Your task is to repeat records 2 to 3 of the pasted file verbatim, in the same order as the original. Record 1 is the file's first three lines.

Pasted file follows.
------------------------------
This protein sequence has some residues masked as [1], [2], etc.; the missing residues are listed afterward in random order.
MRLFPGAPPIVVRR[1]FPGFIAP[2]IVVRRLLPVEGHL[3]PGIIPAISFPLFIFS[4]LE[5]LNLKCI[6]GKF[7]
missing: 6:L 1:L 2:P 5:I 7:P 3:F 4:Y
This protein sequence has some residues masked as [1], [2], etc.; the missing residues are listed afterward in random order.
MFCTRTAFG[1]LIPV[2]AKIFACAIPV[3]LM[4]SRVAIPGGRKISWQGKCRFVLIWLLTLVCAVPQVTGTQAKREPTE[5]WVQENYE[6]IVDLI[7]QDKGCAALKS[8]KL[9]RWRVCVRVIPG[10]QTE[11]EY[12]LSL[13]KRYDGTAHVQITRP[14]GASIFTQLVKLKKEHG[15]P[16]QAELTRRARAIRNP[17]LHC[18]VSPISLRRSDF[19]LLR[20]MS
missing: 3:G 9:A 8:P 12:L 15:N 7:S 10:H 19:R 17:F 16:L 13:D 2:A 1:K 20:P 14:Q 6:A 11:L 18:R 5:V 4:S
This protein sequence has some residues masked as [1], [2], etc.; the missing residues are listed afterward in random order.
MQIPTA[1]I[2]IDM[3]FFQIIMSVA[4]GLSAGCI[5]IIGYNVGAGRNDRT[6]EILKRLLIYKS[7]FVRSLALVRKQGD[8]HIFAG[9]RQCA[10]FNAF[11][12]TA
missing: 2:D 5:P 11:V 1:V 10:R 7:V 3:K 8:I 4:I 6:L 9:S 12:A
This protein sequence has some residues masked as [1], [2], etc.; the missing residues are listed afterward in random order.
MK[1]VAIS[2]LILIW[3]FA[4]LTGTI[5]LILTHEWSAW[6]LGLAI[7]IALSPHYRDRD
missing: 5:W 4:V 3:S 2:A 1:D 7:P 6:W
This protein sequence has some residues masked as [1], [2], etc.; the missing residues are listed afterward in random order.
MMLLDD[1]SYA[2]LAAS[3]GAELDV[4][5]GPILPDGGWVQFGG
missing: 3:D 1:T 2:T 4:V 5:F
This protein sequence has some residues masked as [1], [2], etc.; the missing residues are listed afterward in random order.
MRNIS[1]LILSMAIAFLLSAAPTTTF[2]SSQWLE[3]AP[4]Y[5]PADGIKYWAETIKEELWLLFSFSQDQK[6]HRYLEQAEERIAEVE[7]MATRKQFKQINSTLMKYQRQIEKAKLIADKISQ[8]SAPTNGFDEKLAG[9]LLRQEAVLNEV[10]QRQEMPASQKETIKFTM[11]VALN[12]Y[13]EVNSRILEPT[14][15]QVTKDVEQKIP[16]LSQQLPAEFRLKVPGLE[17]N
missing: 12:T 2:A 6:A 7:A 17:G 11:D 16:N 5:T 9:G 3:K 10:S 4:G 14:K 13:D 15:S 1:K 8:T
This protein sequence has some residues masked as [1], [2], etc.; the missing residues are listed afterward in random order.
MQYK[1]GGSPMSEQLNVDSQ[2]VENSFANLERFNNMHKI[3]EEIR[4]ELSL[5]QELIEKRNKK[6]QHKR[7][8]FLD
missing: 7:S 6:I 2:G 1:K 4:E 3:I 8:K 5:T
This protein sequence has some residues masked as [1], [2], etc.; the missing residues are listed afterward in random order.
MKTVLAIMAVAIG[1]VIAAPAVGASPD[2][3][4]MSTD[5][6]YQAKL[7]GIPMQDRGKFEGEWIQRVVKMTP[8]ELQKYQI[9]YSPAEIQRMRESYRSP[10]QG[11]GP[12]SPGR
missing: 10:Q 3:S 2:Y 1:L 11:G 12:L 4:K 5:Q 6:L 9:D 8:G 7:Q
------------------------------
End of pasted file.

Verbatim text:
This protein sequence has some residues masked as [1], [2], etc.; the missing residues are listed afterward in random order.
MFCTRTAFG[1]LIPV[2]AKIFACAIPV[3]LM[4]SRVAIPGGRKISWQGKCRFVLIWLLTLVCAVPQVTGTQAKREPTE[5]WVQENYE[6]IVDLI[7]QDKGCAALKS[8]KL[9]RWRVCVRVIPG[10]QTE[11]EY[12]LSL[13]KRYDGTAHVQITRP[14]GASIFTQLVKLKKEHG[15]P[16]QAELTRRARAIRNP[17]LHC[18]VSPISLRRSDF[19]LLR[20]MS
missing: 3:G 9:A 8:P 12:L 15:N 7:S 10:H 19:R 17:F 16:L 13:D 2:A 1:K 20:P 14:Q 6:A 11:L 18:R 5:V 4:S
This protein sequence has some residues masked as [1], [2], etc.; the missing residues are listed afterward in random order.
MQIPTA[1]I[2]IDM[3]FFQIIMSVA[4]GLSAGCI[5]IIGYNVGAGRNDRT[6]EILKRLLIYKS[7]FVRSLALVRKQGD[8]HIFAG[9]RQCA[10]FNAF[11][12]TA
missing: 2:D 5:P 11:V 1:V 10:R 7:V 3:K 8:I 4:I 6:L 9:S 12:A